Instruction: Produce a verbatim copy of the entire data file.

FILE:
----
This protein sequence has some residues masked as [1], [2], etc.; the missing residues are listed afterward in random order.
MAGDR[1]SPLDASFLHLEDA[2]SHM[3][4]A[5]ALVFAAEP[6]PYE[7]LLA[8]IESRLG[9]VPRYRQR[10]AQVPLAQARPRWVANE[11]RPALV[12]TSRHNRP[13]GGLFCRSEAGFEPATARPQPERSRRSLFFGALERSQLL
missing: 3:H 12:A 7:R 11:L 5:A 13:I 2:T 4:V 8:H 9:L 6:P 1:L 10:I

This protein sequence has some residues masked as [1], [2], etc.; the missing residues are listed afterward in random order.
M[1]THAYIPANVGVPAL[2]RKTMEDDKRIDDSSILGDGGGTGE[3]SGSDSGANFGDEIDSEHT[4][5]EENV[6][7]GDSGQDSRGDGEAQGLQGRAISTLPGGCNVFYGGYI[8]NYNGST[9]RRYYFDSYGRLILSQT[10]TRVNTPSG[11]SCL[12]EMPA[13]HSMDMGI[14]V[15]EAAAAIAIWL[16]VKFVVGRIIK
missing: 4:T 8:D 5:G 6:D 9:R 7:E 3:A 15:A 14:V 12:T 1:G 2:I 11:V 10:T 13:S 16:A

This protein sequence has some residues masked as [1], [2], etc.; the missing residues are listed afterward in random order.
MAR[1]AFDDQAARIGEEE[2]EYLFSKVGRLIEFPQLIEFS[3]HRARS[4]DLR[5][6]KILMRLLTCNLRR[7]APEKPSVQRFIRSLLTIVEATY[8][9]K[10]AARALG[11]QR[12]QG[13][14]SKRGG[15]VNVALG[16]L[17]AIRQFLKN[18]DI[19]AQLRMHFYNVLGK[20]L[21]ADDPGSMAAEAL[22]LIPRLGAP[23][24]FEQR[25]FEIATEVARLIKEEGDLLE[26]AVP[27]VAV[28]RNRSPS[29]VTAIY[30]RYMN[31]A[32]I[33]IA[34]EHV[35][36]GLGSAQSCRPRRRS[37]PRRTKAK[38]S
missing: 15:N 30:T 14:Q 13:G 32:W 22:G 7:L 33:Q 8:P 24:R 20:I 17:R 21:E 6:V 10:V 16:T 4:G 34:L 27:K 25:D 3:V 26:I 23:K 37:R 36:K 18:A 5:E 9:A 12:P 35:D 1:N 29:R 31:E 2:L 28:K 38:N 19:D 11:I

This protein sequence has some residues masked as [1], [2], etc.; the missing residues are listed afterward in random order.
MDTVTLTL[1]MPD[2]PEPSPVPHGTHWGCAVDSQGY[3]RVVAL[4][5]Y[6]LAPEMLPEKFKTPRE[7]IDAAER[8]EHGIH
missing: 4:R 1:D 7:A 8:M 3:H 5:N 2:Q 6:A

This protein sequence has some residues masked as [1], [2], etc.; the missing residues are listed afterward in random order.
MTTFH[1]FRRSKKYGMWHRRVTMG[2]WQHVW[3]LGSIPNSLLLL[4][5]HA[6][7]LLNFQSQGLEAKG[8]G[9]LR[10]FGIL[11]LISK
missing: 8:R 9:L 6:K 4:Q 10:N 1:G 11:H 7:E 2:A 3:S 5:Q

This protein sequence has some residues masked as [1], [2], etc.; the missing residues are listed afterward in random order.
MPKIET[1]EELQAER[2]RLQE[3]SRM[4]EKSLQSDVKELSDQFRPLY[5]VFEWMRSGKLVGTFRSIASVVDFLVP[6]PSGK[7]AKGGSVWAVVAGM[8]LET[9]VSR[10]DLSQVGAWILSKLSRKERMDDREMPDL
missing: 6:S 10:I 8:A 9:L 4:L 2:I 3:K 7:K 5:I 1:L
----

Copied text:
This protein sequence has some residues masked as [1], [2], etc.; the missing residues are listed afterward in random order.
MAGDR[1]SPLDASFLHLEDA[2]SHM[3][4]A[5]ALVFAAEP[6]PYE[7]LLA[8]IESRLG[9]VPRYRQR[10]AQVPLAQARPRWVANE[11]RPALV[12]TSRHNRP[13]GGLFCRSEAGFEPATARPQPERSRRSLFFGALERSQLL
missing: 3:H 12:A 7:R 11:L 5:A 13:I 2:T 4:V 8:H 9:L 6:P 1:L 10:I

This protein sequence has some residues masked as [1], [2], etc.; the missing residues are listed afterward in random order.
M[1]THAYIPANVGVPAL[2]RKTMEDDKRIDDSSILGDGGGTGE[3]SGSDSGANFGDEIDSEHT[4][5]EENV[6][7]GDSGQDSRGDGEAQGLQGRAISTLPGGCNVFYGGYI[8]NYNGST[9]RRYYFDSYGRLILSQT[10]TRVNTPSG[11]SCL[12]EMPA[13]HSMDMGI[14]V[15]EAAAAIAIWL[16]VKFVVGRIIK
missing: 4:T 8:D 5:G 6:D 9:R 7:E 3:A 15:A 14:V 12:T 1:G 2:I 11:V 10:T 13:S 16:A

This protein sequence has some residues masked as [1], [2], etc.; the missing residues are listed afterward in random order.
MAR[1]AFDDQAARIGEEE[2]EYLFSKVGRLIEFPQLIEFS[3]HRARS[4]DLR[5][6]KILMRLLTCNLRR[7]APEKPSVQRFIRSLLTIVEATY[8][9]K[10]AARALG[11]QR[12]QG[13][14]SKRGG[15]VNVALG[16]L[17]AIRQFLKN[18]DI[19]AQLRMHFYNVLGK[20]L[21]ADDPGSMAAEAL[22]LIPRLGAP[23][24]FEQR[25]FEIATEVARLIKEEGDLLE[26]AVP[27]VAV[28]RNRSPS[29]VTAIY[30]RYMN[31]A[32]I[33]IA[34]EHV[35][36]GLGSAQSCRPRRRS[37]PRRTKAK[38]S
missing: 15:N 30:T 14:Q 13:G 32:W 22:G 7:L 33:Q 8:P 24:R 20:I 17:R 21:E 6:V 10:V 16:T 4:G 34:L 27:K 25:D 3:V 26:I 23:K 37:R 36:K 18:A 5:E 9:A 12:P 35:D 1:N 29:R 31:E 2:L 28:K 38:N 19:D 11:I

This protein sequence has some residues masked as [1], [2], etc.; the missing residues are listed afterward in random order.
MDTVTLTL[1]MPD[2]PEPSPVPHGTHWGCAVDSQGY[3]RVVAL[4][5]Y[6]LAPEMLPEKFKTPRE[7]IDAAER[8]EHGIH
missing: 4:R 1:D 7:A 8:M 3:H 5:N 2:Q 6:A

This protein sequence has some residues masked as [1], [2], etc.; the missing residues are listed afterward in random order.
MTTFH[1]FRRSKKYGMWHRRVTMG[2]WQHVW[3]LGSIPNSLLLL[4][5]HA[6][7]LLNFQSQGLEAKG[8]G[9]LR[10]FGIL[11]LISK
missing: 8:R 9:L 6:K 4:Q 10:N 1:G 11:H 7:E 2:A 3:S 5:Q

This protein sequence has some residues masked as [1], [2], etc.; the missing residues are listed afterward in random order.
MPKIET[1]EELQAER[2]RLQE[3]SRM[4]EKSLQSDVKELSDQFRPLY[5]VFEWMRSGKLVGTFRSIASVVDFLVP[6]PSGK[7]AKGGSVWAVVAGM[8]LET[9]VSR[10]DLSQVGAWILSKLSRKERMDDREMPDL
missing: 6:S 10:I 8:A 9:L 4:L 2:I 3:K 7:K 5:I 1:L